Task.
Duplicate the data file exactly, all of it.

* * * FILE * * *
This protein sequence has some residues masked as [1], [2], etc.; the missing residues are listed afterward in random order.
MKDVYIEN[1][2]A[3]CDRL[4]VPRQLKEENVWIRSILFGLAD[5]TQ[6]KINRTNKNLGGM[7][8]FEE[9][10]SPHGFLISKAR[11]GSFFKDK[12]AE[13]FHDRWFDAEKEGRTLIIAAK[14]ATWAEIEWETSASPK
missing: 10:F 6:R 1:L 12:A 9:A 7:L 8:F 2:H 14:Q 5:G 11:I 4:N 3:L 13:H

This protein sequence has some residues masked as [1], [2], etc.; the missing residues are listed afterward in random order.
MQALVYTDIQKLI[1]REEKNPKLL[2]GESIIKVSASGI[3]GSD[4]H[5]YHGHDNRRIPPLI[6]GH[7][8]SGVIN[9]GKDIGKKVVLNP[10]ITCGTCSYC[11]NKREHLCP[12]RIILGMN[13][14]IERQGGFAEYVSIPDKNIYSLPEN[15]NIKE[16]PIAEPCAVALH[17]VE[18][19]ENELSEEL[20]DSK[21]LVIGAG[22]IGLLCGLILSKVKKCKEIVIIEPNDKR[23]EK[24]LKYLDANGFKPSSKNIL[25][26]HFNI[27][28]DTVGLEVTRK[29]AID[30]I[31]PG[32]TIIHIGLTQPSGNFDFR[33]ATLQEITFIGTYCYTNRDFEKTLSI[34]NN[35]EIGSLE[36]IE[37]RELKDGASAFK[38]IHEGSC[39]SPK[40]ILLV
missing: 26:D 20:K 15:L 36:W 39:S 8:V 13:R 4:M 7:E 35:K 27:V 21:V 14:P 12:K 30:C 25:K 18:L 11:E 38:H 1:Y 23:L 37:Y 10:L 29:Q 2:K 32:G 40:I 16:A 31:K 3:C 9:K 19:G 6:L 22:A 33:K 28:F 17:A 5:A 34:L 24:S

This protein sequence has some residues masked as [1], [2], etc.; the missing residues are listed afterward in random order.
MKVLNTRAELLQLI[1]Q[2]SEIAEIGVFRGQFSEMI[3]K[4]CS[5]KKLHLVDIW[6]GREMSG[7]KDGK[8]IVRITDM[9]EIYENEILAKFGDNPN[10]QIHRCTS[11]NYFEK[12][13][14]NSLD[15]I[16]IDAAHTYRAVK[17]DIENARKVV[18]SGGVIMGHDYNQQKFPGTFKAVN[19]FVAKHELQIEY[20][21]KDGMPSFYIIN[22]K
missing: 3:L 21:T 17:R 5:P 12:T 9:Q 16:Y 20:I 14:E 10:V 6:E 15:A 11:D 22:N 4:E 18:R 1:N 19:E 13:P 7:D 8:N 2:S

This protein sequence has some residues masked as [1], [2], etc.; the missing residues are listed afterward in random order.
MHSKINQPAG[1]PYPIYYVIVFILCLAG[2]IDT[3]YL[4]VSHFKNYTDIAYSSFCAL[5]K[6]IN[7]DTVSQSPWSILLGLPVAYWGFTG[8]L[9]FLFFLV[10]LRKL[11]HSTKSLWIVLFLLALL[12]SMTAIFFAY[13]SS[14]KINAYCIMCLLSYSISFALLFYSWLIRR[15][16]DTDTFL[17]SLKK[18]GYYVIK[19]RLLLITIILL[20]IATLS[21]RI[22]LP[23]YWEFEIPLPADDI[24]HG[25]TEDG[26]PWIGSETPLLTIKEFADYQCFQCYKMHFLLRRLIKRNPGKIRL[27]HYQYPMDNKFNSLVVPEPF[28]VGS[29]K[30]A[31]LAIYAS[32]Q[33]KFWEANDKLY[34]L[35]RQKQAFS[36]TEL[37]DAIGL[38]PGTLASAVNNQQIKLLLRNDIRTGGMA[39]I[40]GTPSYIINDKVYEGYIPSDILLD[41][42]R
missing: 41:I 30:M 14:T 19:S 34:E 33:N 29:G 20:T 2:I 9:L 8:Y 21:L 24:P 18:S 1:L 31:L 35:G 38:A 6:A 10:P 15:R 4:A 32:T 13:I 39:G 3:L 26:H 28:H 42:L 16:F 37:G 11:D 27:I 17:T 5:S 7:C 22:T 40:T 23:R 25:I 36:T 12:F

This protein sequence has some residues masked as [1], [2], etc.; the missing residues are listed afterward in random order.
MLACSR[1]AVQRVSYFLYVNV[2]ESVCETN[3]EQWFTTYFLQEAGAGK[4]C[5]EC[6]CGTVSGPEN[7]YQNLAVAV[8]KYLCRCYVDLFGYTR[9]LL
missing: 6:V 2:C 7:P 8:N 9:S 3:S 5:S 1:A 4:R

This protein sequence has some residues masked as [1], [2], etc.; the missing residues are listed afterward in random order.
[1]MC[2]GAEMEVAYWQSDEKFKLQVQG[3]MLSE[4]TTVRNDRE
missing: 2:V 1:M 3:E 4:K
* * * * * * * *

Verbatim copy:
This protein sequence has some residues masked as [1], [2], etc.; the missing residues are listed afterward in random order.
MKDVYIEN[1][2]A[3]CDRL[4]VPRQLKEENVWIRSILFGLAD[5]TQ[6]KINRTNKNLGGM[7][8]FEE[9][10]SPHGFLISKAR[11]GSFFKDK[12]AE[13]FHDRWFDAEKEGRTLIIAAK[14]ATWAEIEWETSASPK
missing: 10:F 6:R 1:L 12:A 9:A 7:L 8:F 2:H 14:Q 5:G 11:I 4:N 3:L 13:H

This protein sequence has some residues masked as [1], [2], etc.; the missing residues are listed afterward in random order.
MQALVYTDIQKLI[1]REEKNPKLL[2]GESIIKVSASGI[3]GSD[4]H[5]YHGHDNRRIPPLI[6]GH[7][8]SGVIN[9]GKDIGKKVVLNP[10]ITCGTCSYC[11]NKREHLCP[12]RIILGMN[13][14]IERQGGFAEYVSIPDKNIYSLPEN[15]NIKE[16]PIAEPCAVALH[17]VE[18][19]ENELSEEL[20]DSK[21]LVIGAG[22]IGLLCGLILSKVKKCKEIVIIEPNDKR[23]EK[24]LKYLDANGFKPSSKNIL[25][26]HFNI[27][28]DTVGLEVTRK[29]AID[30]I[31]PG[32]TIIHIGLTQPSGNFDFR[33]ATLQEITFIGTYCYTNRDFEKTLSI[34]NN[35]EIGSLE[36]IE[37]RELKDGASAFK[38]IHEGSC[39]SPK[40]ILLV
missing: 26:D 20:K 15:L 36:W 39:S 8:V 13:R 4:M 7:E 35:K 27:V 21:V 14:P 12:K 30:C 25:K 18:L 11:E 38:H 1:Y 23:L 37:Y 10:L 29:Q 2:K 32:G 40:I 16:A 31:K 3:C 9:K 19:G 6:L 22:A 33:K 28:F 17:A 5:A 34:L 24:S

This protein sequence has some residues masked as [1], [2], etc.; the missing residues are listed afterward in random order.
MKVLNTRAELLQLI[1]Q[2]SEIAEIGVFRGQFSEMI[3]K[4]CS[5]KKLHLVDIW[6]GREMSG[7]KDGK[8]IVRITDM[9]EIYENEILAKFGDNPN[10]QIHRCTS[11]NYFEK[12][13][14]NSLD[15]I[16]IDAAHTYRAVK[17]DIENARKVV[18]SGGVIMGHDYNQQKFPGTFKAVN[19]FVAKHELQIEY[20][21]KDGMPSFYIIN[22]K
missing: 3:L 21:T 17:R 5:P 12:T 9:Q 16:Y 20:I 14:E 10:V 6:E 15:A 11:D 22:N 4:E 18:R 1:N 19:E 13:P 7:D 8:N 2:S

This protein sequence has some residues masked as [1], [2], etc.; the missing residues are listed afterward in random order.
MHSKINQPAG[1]PYPIYYVIVFILCLAG[2]IDT[3]YL[4]VSHFKNYTDIAYSSFCAL[5]K[6]IN[7]DTVSQSPWSILLGLPVAYWGFTG[8]L[9]FLFFLV[10]LRKL[11]HSTKSLWIVLFLLALL[12]SMTAIFFAY[13]SS[14]KINAYCIMCLLSYSISFALLFYSWLIRR[15][16]DTDTFL[17]SLKK[18]GYYVIK[19]RLLLITIILL[20]IATLS[21]RI[22]LP[23]YWEFEIPLPADDI[24]HG[25]TEDG[26]PWIGSETPLLTIKEFADYQCFQCYKMHFLLRRLIKRNPGKIRL[27]HYQYPMDNKFNSLVVPEPF[28]VGS[29]K[30]A[31]LAIYAS[32]Q[33]KFWEANDKLY[34]L[35]RQKQAFS[36]TEL[37]DAIGL[38]PGTLASAVNNQQIKLLLRNDIRTGGMA[39]I[40]GTPSYIINDKVYEGYIPSDILLD[41][42]R
missing: 41:I 30:M 14:T 19:S 34:E 33:N 29:G 20:T 2:I 9:L 8:Y 21:L 24:P 18:S 1:L 31:L 35:G 38:A 6:A 10:P 15:R 4:A 32:T 13:I 39:G 3:L 26:H 28:H 42:L 16:F 37:G 11:D 27:I 17:T 5:S 7:C 22:T 40:T 23:R 25:I 36:T 12:F

This protein sequence has some residues masked as [1], [2], etc.; the missing residues are listed afterward in random order.
MLACSR[1]AVQRVSYFLYVNV[2]ESVCETN[3]EQWFTTYFLQEAGAGK[4]C[5]EC[6]CGTVSGPEN[7]YQNLAVAV[8]KYLCRCYVDLFGYTR[9]LL
missing: 6:V 2:C 7:P 8:N 9:S 3:S 5:S 1:A 4:R

This protein sequence has some residues masked as [1], [2], etc.; the missing residues are listed afterward in random order.
[1]MC[2]GAEMEVAYWQSDEKFKLQVQG[3]MLSE[4]TTVRNDRE
missing: 2:V 1:M 3:E 4:K